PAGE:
Corporate taxes in the crosshairs

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Corporate taxes in the crosshairs


The debate on how much tax businesses should pay is getting louder as think tanks pour out reports one after another and presidential candidates increase their campaign pledges ahead of December’s election.

Many private agencies argue that the effective corporate tax rate is still too low compared to other countries. Candidate Moon Jae-in from the opposition Democratic United Party has said he hopes to raise it to draw more blood from the rich.

A think tank dubbed Good Capitalism released a report yesterday arguing that tax breaks for conglomerates should be eliminated. It said the corporate tax rate, which excludes the percentage of tax credits for companies, officially stood at 17.6 percent as of 2010.

According to the National Tax Service (NTS), it now stands at 16.6 percent based on corporate tax filings last year.

In Korea, companies with sales of more than 20 billion won ($18 million) a year pay the highest rate of 22 percent, while those that earn less than 200 million won pay the lowest rate of 10 percent.

The DUP candidate said the maximum rate should be bumped up to 25 percent, which would still make it significantly lower than the OECD average of 29.5 percent, the report added.

It said Korean companies pay lower taxes than their counterparts in Hong Kong, where the average rate is 24.3 percent, Singapore (25.5 percent) and Japan (39.6 percent).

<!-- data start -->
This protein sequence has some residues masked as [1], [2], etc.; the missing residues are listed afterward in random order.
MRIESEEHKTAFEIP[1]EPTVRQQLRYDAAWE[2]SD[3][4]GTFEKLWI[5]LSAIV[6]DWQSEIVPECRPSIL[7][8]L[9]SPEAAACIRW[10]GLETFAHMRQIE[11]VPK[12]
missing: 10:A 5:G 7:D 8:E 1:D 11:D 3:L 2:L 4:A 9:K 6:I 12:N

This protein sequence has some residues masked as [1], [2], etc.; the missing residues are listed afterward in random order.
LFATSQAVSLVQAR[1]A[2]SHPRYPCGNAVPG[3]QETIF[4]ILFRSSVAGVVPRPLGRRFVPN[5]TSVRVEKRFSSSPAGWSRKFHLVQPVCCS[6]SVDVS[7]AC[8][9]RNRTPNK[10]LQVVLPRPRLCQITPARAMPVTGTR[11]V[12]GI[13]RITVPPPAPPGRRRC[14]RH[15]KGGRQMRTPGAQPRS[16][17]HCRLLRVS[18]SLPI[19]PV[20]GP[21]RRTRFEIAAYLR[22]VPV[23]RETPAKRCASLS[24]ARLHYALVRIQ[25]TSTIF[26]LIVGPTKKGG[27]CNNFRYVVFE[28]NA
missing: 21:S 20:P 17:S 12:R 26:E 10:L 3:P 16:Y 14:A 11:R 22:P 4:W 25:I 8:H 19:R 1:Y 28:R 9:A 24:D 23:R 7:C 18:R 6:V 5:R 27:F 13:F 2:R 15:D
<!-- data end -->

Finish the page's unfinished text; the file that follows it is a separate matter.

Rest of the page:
Meanwhile, bigger companies seem to be paying less than SMEs. Samsung Electronics, the country’s biggest company by revenue, pays just 16.7 percent of its sales as tax, compared to numbers in excess of 40 percent for leading players in Japan and the U.S., the report showed.

“Korean conglomerates enjoy too many tax-exemption benefits,” said Park Seung-rok, a researcher at the institute. “The government is giving them too many exemptions for their R&D, employment and energy consumption efforts.”

“These should be given to the public, not conglomerates,” he added.

“The corporate tax rates [for other countries] might not be accurate because it is impossible for the think tank to count every business around the world,” said a government official in charge of corporate taxation at the Ministry of Strategy and Finance. “National governments do not reveal actual tax rates, so any such professed comparisons are by their very nature unreliable.”

Data compiled by the NTS show that the top 1 percent of business entities in Korea - the large, often family-controlled empires dubbed chaebol - account for over 86 percent of the country’s corporate tax revenues.

Of the nation’s 460,614 companies, 4,606 paid 32.7 trillion won in taxes last year, making up the vast majority of the 37.9 trillion won total.

The conglomerates paid an average of 7.1 billion won each, the tax office calculated.

By Song Su-hyun []

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